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Gordon Parks Quotes
The subject matter is so much more important than the photographer.
The photographer begins to feel big and bloated and so big he can't walk through one of these doors because he gets a good byline; he gets notices all over the world and so forth; but they're really - the important people are the people he photographs.
But I do feel a little teeny right now that I'm just about ready to start, and winter is entering. Half past autumn has arrived.
I suffered evils, but without allowing them to rob me of the freedom to expand.
You know, the camera is not meant just to show misery.
At first I wasn't sure that I had the talent, but I did know I had a fear of failure, and that fear compelled me to fight off anything that might abet it.
And now, I feel at 85, I really feel that I'm just ready to start.
There's another horizon out there, one more horizon that you have to make for yourself and let other people discover it, and someone else will take it further on, you know.
But I was very disappointed that I didn't get a chance to go overseas with that group, might not have gotten back but I wanted very much to go because there's not much of a record of the exploits of the first Negro fighter group.
I bought my first camera in Seattle, Washington. Only paid about seven dollars and fifty cents for it.
I think maybe the rural influence in my life helped me in a sense, of knowing how to get close to people and talk to them and get my work done.
The man at Kodak told me the shots were very good and if I kept it up, they would give me an exhibition. Later, Kodak gave me my first exhibition.
So I went to Chicago in 1940, I think, '41, and the photographs that I made there, aside from fashion, were things that I was trying to express in a social conscious way.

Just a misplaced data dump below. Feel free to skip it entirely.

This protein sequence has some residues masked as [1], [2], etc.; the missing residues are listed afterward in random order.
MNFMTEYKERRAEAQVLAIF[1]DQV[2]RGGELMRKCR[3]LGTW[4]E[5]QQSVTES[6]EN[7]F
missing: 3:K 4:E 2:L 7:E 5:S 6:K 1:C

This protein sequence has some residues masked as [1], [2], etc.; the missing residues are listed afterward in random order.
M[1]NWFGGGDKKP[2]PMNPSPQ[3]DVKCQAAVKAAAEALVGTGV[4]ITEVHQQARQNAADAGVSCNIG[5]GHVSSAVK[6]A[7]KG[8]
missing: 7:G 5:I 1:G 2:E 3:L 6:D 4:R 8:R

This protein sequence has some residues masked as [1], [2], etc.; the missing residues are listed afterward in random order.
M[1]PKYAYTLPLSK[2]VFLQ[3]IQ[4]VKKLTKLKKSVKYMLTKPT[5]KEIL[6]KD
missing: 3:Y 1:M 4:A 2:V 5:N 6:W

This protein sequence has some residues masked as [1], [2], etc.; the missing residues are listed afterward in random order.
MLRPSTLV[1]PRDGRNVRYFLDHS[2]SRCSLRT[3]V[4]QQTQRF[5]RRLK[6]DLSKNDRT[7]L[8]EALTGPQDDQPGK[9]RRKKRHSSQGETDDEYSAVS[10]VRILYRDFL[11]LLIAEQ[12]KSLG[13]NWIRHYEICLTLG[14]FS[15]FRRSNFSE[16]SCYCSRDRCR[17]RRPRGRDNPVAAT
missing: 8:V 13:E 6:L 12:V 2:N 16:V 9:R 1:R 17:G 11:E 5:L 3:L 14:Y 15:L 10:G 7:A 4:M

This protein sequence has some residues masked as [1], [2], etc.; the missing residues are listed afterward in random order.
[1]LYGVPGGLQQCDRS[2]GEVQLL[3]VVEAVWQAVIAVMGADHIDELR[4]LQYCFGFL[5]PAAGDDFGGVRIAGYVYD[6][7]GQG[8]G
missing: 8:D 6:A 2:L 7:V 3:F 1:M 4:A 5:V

And I think that after nearly 85 years upon this planet that I have a right after working so hard at showing the desolation and the poverty, to show something beautiful for somebody as well.
I was there less than a year before I was assigned to the Paris bureau. I spent two years there and, in fact, before I even went on the staff I was sent to Europe to do assignments which they wouldn't normally do for a young photographer just starting out.
I'd become sort of involved in things that were happening to people. No matter what color they be, whether they be Indians, or Negroes, the poor white person or anyone who was I thought more or less getting a bad shake.
I've been with Life now for seventeen years and I have written several articles for them and will be doing more writing and do at least two assignments a year besides my writing.
People in millenniums ahead will know what we were like in the 1930's and the thing that, the important major things that shaped our history at that time. This is as important for historic reasons as any other.
Washington, D.C. in 1942 was not the easiest place in the world for a Negro to get along.
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